Particularly if he's hypnotised, hmm?

That's all it was. Hypnosis.
It's a trick.

- No trick.
- What, then?

A warning.

What exactly did you see?

- I'd rather not talk about it.
- Well,

was there anything about it
that was true?

It's true I have an uncle
who lives in the country.

And I was going to see him to ask...

- But how did you know?
- I never saw you before.

I know nothing about you.
You are merely a customer.

Who comes next?

Who is the next to meet Atropos,
the Goddess of Destiny?

What about you, young lady?

Surely an innocent young woman
like yourself

has no deep, dark secrets
in her mind.

Why don't you? After all,
it was your idea to come in here.

It will show you nothing
but what is in your own heart.


look at the shears.

Look closely at the shears.

Your eyes are fixed on the shears,
they can't look away.

Look deeply, deeply, deeply.

Deeply into the shears of fate.

- What time is it?
- Seven-twenty.

Oh, no. He'll be here in ten minutes.
I'll never get this done in time.

So let him wait a while.

- Who is it?
- Mike Charles.

And he's not the kind
you keep waiting.

This dinner date
could be important.

You know what it can mean.

Going to the right places,
meeting the right people.

I know. It's the only way
for a girl to get ahead in this town.

Look at these wrinkles.
And I haven't even had my shower yet!

Go on, go take your shower.
Let me iron the dress.

Oh, would you?
Carla, gee, thanks. You're an angel.

What are roommates for?




- Finished?
- Oh, Millie, it's that darned material.

The iron was too hot.

- Oh, no!
- I'm sorry, Millie.

- No!
- You can wear something else, maybe.

You know I haven't got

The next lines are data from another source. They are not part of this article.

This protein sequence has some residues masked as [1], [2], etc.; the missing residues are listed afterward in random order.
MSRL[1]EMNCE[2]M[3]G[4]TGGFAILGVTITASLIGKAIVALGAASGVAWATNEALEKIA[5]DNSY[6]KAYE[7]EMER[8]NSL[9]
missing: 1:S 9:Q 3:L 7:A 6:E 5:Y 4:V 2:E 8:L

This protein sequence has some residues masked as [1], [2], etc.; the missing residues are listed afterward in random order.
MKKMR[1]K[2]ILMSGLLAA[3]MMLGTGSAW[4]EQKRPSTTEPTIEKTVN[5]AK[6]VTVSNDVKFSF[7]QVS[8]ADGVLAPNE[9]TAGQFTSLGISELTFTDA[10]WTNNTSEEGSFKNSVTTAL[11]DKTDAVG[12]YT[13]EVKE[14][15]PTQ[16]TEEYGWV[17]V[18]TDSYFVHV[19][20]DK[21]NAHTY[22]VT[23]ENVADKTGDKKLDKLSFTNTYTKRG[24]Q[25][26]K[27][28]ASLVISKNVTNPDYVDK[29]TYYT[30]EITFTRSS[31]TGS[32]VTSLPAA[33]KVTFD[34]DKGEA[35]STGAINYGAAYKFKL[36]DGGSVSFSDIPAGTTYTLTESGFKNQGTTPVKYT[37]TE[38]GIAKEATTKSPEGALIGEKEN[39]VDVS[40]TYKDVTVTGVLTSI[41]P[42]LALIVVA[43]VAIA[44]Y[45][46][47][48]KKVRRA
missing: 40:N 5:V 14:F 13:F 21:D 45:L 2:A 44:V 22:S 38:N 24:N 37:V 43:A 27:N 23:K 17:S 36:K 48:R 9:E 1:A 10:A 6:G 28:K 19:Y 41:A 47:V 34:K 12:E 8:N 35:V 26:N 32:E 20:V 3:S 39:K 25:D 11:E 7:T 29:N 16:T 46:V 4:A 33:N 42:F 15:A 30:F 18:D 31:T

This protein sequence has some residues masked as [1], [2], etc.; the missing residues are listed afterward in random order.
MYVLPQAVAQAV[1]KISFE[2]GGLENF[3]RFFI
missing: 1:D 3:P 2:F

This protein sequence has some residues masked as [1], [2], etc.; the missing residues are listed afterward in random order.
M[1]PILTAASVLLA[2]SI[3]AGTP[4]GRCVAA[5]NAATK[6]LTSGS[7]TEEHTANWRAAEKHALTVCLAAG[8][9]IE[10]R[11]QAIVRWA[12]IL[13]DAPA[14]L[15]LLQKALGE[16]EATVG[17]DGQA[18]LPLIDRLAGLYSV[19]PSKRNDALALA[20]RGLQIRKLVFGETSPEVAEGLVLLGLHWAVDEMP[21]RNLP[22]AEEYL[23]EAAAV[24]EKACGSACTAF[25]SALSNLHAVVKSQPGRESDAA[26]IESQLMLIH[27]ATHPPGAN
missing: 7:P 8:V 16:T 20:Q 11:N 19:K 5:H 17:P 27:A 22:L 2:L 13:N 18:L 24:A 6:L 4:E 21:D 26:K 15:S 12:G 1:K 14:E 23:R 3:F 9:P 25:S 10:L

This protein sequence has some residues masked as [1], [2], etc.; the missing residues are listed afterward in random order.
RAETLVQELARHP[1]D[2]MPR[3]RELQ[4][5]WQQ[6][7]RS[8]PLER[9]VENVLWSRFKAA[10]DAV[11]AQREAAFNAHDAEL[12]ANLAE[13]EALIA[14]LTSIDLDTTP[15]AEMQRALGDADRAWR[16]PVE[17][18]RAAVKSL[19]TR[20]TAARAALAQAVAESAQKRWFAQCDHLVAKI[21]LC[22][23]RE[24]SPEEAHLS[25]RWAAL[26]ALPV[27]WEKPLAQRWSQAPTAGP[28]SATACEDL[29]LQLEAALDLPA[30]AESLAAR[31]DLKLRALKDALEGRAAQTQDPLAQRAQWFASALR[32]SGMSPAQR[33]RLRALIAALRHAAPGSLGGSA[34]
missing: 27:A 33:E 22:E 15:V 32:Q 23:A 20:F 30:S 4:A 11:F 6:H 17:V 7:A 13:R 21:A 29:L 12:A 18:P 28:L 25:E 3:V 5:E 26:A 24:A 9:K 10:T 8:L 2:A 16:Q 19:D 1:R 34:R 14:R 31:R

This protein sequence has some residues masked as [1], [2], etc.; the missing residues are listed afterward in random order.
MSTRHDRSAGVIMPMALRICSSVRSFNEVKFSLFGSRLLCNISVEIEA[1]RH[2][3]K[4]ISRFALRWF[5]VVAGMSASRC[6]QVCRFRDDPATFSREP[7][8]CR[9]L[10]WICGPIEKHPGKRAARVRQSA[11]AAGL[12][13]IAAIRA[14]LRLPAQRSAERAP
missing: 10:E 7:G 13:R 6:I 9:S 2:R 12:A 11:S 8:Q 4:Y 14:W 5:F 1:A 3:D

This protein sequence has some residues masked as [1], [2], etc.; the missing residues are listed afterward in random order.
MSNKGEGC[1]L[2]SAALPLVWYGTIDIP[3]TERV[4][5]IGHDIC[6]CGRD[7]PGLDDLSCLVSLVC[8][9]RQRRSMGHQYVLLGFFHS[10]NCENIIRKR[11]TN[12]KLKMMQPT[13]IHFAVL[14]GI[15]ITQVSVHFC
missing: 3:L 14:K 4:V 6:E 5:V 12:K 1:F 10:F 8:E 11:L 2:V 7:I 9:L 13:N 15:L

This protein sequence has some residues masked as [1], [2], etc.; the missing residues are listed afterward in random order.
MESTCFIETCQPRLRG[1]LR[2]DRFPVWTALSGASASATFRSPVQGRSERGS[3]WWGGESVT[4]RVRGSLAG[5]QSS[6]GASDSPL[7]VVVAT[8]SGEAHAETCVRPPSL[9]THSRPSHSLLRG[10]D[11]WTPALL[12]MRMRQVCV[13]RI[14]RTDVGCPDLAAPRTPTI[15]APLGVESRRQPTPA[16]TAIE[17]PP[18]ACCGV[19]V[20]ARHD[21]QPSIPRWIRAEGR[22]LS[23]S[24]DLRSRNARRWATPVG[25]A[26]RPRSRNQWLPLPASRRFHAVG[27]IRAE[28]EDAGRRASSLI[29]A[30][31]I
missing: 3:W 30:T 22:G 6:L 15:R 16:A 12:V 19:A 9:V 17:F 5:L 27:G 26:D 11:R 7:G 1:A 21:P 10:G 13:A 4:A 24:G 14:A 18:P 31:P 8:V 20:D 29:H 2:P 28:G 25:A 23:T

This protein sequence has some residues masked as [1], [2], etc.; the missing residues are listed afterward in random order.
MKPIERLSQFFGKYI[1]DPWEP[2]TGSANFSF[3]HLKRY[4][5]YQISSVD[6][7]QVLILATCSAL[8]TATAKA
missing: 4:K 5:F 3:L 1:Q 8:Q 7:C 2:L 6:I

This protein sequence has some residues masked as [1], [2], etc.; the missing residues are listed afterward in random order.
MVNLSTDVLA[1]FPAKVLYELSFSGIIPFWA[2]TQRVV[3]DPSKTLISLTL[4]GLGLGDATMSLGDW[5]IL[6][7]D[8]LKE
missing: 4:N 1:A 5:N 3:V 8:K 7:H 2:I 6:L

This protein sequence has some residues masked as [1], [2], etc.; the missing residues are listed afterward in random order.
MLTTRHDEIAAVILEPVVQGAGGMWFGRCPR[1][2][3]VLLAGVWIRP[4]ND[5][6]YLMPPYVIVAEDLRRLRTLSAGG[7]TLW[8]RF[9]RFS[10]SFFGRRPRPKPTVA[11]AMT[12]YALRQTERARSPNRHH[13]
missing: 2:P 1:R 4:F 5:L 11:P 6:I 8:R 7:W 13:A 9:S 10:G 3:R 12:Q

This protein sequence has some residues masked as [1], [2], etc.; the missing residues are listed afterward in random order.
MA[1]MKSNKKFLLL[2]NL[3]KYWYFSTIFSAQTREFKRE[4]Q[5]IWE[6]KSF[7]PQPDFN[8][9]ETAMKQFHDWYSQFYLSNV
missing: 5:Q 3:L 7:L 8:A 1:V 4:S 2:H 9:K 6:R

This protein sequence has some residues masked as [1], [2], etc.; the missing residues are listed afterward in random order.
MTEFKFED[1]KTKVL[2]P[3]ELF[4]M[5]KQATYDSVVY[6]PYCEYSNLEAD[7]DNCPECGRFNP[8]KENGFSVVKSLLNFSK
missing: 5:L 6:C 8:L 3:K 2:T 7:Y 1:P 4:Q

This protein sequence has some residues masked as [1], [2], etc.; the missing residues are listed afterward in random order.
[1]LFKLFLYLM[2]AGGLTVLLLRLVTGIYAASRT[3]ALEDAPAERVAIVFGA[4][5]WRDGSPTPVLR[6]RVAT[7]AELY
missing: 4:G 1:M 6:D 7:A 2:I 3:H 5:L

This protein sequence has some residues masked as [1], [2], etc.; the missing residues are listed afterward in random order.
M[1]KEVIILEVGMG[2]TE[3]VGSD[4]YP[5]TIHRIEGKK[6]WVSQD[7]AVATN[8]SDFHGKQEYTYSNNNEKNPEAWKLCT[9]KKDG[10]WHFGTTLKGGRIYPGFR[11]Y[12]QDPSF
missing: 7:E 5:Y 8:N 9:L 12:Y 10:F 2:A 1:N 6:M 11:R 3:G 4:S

any wardrobe.

I went without lunches
a whole month to buy this dress.

I'd let you have one of mine,
only I've only got one good one.

- And I'm wearing that tonight.

Oh, no, he's here.
Oh, Carla, please do something.

- Make some excuse.
- Listen, don't worry. I'll handle it.

Hello. I'm Mike Charles.

Hello, I'm Carla Hayes,
Millie's roommate.

- CARLA: Won't you come in?
- MIKE: Thanks.

- Millie almost ready?
- Millie can't go out tonight.

She's in bed with the flu.

- Well, can I just say hello?
- I don't think you should.

That flu's kind of catching.

Yeah, yeah, maybe
I better not go in there.

- Gee, I'm sorry your evening's ruined.
- Yeah, it is kind of rough.

Could have been
a real swinging scene.

- Table for two at Danny's.
- Danny's?


- Like it?
- Love it. All these people.

-Isn't that Bruce Benton over there?
- Where?

- At the table in the corner.
- Yeah, and Eddie Storm.

- He's a producer, isn't he?
- The biggest.

Oh, no. Mike Charles, of all people.

With any luck, he'll be too interested
in his new friend to notice us.

Come on, let's say hello.

- Eddie! How's it going?
- Why, Mike.

- Bruce. Mike Charles, remember?
- Yes. Yes, of course.

Oh, Carla Hayes, Eddie Storm.
I guess you know who this is.

- Won't you join us?
- Really, we don't want to intrude.

Oh, go ahead and sit down.

Eddie and I got some business
to talk over.

You go ahead and order.
I'm buying Eddie a little drink.

I can't believe it. Imagine me
having dinner with Bruce Benton.

You know, I've had a thing about you
ever since I was...

Ever since you were a little girl.
Go ahead and say it. I don't mind.

- It just doesn't seem possible.
- What?

Your having dinner with me?

Or because I've been around

Now you're embarrassing me.

You'll feel better
after you've had a drink.


What's with you? I've been trying to
get you on the phone for two weeks.

I'm lining up production
on his new picture.

- You know how these things are.
- Don't give me that.

You've been freezing me.
Look, I've been knocking around

this industry for 25 years. I figure
I'm entitled to a little consideration.

I realise that.

You know how important
this business is to me.

- When do I get the word?
- Now, if you like.

Great. Eddie, baby,
I knew you wouldn't let me down.

You talked to them?
Well, what did they say?

- Nothing doing.
- What do you mean, nothing doing?

You know the pictures I've made.
I've got a right to belong.

- You were voted down.